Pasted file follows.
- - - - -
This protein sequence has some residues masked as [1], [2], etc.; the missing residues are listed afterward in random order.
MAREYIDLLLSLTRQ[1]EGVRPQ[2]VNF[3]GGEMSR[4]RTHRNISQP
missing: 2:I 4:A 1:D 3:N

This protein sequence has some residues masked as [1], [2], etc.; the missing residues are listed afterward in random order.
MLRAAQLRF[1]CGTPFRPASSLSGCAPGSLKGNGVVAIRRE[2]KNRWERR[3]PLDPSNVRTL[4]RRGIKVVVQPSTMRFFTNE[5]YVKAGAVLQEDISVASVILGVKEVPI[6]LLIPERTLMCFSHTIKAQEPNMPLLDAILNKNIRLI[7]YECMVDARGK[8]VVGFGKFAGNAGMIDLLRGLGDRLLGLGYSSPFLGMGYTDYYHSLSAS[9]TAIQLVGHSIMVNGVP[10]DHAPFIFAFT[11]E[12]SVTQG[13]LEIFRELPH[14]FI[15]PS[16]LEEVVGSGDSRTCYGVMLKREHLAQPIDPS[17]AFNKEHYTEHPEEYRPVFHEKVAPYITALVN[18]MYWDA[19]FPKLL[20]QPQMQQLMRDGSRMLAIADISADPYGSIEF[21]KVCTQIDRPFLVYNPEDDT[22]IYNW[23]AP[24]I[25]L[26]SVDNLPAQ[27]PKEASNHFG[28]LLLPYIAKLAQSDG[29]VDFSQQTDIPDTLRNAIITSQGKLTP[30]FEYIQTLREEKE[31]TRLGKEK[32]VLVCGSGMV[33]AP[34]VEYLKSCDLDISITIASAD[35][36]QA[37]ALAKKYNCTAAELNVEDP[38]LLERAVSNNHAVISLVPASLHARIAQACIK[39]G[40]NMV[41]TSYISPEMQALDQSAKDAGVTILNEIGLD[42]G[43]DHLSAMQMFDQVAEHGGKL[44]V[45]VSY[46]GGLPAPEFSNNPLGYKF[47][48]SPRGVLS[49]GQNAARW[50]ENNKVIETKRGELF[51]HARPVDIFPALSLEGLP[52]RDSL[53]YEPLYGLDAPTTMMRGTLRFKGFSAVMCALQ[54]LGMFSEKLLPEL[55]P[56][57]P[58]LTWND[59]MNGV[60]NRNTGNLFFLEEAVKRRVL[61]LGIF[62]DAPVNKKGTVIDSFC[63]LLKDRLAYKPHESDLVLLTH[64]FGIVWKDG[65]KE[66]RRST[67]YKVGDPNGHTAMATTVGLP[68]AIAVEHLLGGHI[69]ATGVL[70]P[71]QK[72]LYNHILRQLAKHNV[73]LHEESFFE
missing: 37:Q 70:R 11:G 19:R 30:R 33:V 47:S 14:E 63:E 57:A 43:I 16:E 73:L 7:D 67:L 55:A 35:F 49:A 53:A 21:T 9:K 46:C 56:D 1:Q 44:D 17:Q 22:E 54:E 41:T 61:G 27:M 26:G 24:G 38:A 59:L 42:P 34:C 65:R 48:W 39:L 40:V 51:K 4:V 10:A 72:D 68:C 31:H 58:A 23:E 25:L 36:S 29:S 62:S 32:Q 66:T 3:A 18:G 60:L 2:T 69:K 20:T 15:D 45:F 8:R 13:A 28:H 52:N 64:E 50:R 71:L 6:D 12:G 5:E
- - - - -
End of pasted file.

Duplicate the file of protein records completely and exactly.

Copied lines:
This protein sequence has some residues masked as [1], [2], etc.; the missing residues are listed afterward in random order.
MAREYIDLLLSLTRQ[1]EGVRPQ[2]VNF[3]GGEMSR[4]RTHRNISQP
missing: 2:I 4:A 1:D 3:N

This protein sequence has some residues masked as [1], [2], etc.; the missing residues are listed afterward in random order.
MLRAAQLRF[1]CGTPFRPASSLSGCAPGSLKGNGVVAIRRE[2]KNRWERR[3]PLDPSNVRTL[4]RRGIKVVVQPSTMRFFTNE[5]YVKAGAVLQEDISVASVILGVKEVPI[6]LLIPERTLMCFSHTIKAQEPNMPLLDAILNKNIRLI[7]YECMVDARGK[8]VVGFGKFAGNAGMIDLLRGLGDRLLGLGYSSPFLGMGYTDYYHSLSAS[9]TAIQLVGHSIMVNGVP[10]DHAPFIFAFT[11]E[12]SVTQG[13]LEIFRELPH[14]FI[15]PS[16]LEEVVGSGDSRTCYGVMLKREHLAQPIDPS[17]AFNKEHYTEHPEEYRPVFHEKVAPYITALVN[18]MYWDA[19]FPKLL[20]QPQMQQLMRDGSRMLAIADISADPYGSIEF[21]KVCTQIDRPFLVYNPEDDT[22]IYNW[23]AP[24]I[25]L[26]SVDNLPAQ[27]PKEASNHFG[28]LLLPYIAKLAQSDG[29]VDFSQQTDIPDTLRNAIITSQGKLTP[30]FEYIQTLREEKE[31]TRLGKEK[32]VLVCGSGMV[33]AP[34]VEYLKSCDLDISITIASAD[35][36]QA[37]ALAKKYNCTAAELNVEDP[38]LLERAVSNNHAVISLVPASLHARIAQACIK[39]G[40]NMV[41]TSYISPEMQALDQSAKDAGVTILNEIGLD[42]G[43]DHLSAMQMFDQVAEHGGKL[44]V[45]VSY[46]GGLPAPEFSNNPLGYKF[47][48]SPRGVLS[49]GQNAARW[50]ENNKVIETKRGELF[51]HARPVDIFPALSLEGLP[52]RDSL[53]YEPLYGLDAPTTMMRGTLRFKGFSAVMCALQ[54]LGMFSEKLLPEL[55]P[56][57]P[58]LTWND[59]MNGV[60]NRNTGNLFFLEEAVKRRVL[61]LGIF[62]DAPVNKKGTVIDSFC[63]LLKDRLAYKPHESDLVLLTH[64]FGIVWKDG[65]KE[66]RRST[67]YKVGDPNGHTAMATTVGLP[68]AIAVEHLLGGHI[69]ATGVL[70]P[71]QK[72]LYNHILRQLAKHNV[73]LHEESFFE
missing: 37:Q 70:R 11:G 19:R 30:R 33:V 47:S 14:E 63:E 57:A 43:I 16:E 73:L 7:D 67:L 55:A 35:F 49:A 53:A 21:T 9:K 46:C 56:D 1:Q 44:D 17:Q 22:E 54:E 41:T 61:G 27:M 26:G 24:G 38:A 59:L 42:P 34:C 65:R 48:W 39:L 40:V 51:K 4:V 10:A 72:D 68:C 31:H 58:A 23:E 25:L 36:S 29:S 62:S 32:Q 66:T 3:A 18:G 60:L 2:T 69:K 20:T 15:D 45:F 8:R 13:A 28:H 52:N 64:E 50:R 71:L 6:D 12:G 5:E